We are not isolated beings. Each human being is indeed unique and unrepeatable, but our context and culture influence the expression of our individuality.
I am originally from Costa Rica, but I have been living in Colombia for three years now. I have found it very interesting that I have never felt so much like a Tica (a person from Costa Rica) as I do outside of my country.
☝️ We may not realize it, but we carry our culture in our guts. Consequently, our culture shapes how we communicate. For musicians, this is going to be reflected in the way we compose.
I don't mean that you will only compose things similar to the traditional music of your country. Society, our family, education, how we grew up, visiting other countries... in short, a lot of factors, determine our culture.
🇧🇷 This reflection came out of a conversation I had with Phillip Lion, a Brazilian composer who is a part of our composer community, who shares this perception.
"When a subject is surrounded by people who enjoy one kind/style of music, this influence makes this subject like it more than anything he never heard, so in my opinion, the context influences a lot of a composer. I could say it is a rule, but every rule has its exception"
Today, we want to share his story.
Phillip Lion was born in the heart of the Rain Forest, in the city of Manaus, State of the Amazonas, Brazil, South America. Brazil is one of the most diverse countries worldwide in every sense: biologically, culturally, and musically. I love Brazilian popular music, and it is one of my musical references when composing. You can imagine why I wanted to interview Phillip.
My first question for him was related to his country's culture. I wanted to know about the traditional rhythms over there.
Brazil is a colony, so we have a kind of "milkshake of everything" here. Culture, expressions, rhythm, it's all a blend of everything, from everywhere mixed up in the same place, so you can find a little bit of everything here. But most of all, here we use a lot of tuplets and syncopation in music. The Brazilian style has some "smooth" way to sing and play, and even in all Latin America, there are some songs we play in a way that you won't find it anywhere else but here. My suggestion is to listen to "Garota de Ipanema". Frank Sinatra sang a little of it in English.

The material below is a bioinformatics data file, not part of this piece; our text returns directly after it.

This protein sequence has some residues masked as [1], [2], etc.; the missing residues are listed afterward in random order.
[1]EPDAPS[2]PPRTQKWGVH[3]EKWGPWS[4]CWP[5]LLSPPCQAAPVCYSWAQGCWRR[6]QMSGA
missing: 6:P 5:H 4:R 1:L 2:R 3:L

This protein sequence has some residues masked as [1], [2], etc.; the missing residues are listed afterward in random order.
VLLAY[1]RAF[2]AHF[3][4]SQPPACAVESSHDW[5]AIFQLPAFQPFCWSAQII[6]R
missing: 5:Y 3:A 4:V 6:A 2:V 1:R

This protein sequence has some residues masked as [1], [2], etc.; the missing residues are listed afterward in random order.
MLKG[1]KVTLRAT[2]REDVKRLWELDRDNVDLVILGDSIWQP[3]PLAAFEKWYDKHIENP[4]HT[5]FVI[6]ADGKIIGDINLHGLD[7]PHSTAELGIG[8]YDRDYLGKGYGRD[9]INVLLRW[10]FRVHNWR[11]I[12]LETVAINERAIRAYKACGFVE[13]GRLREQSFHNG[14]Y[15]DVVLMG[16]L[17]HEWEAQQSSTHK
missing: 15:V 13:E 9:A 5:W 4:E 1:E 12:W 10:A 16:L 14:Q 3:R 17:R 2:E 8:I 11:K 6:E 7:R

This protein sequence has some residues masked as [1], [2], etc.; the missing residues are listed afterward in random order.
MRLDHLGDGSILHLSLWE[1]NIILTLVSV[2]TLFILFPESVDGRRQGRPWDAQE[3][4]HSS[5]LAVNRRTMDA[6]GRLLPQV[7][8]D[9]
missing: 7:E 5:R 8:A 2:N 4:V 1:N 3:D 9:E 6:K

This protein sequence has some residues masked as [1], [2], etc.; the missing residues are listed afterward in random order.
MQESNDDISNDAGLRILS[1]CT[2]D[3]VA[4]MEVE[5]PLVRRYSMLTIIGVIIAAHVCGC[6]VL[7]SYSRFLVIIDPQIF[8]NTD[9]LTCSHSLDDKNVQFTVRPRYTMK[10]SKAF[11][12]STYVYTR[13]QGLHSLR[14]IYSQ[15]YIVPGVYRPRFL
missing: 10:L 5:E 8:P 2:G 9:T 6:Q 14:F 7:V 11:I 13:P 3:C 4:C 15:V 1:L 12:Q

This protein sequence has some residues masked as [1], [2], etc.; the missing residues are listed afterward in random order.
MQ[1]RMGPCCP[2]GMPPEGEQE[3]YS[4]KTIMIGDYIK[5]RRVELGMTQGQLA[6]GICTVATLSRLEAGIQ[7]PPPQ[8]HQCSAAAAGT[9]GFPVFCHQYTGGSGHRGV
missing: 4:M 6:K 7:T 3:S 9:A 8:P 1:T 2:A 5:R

Phillip joined Flat in 2018 and has been part of this community ever since.
I was looking for software where I could use it to teach music to my students and also support the choir group I'm part of as a coordinator and a copyist. The name of the group is Vocal Onix Nações Brasil (Onix Nations Brazil Vocal group). When I was writing an arrangement with my maestro was when I found Flat. This choir was asked to perform the anthem song of Israel, named Hatikva, in its original language, Hebrew. I used the sound of its piano in the free version as the base for the choir to sing. After that, I decided to purchase a subscription, but I'm planning on purchasing the lifetime version. It is very easy to deal with, easy to learn how to use it, and I'm suggesting it to everyone I talk to.
Anyhow, as with many musicians, he started at an early age with music. He was born into a musical family. It seemed almost inevitable that he would decide to devote his life to music.
"I was born in a Christian-Jewish family where everyone sings or plays an instrument"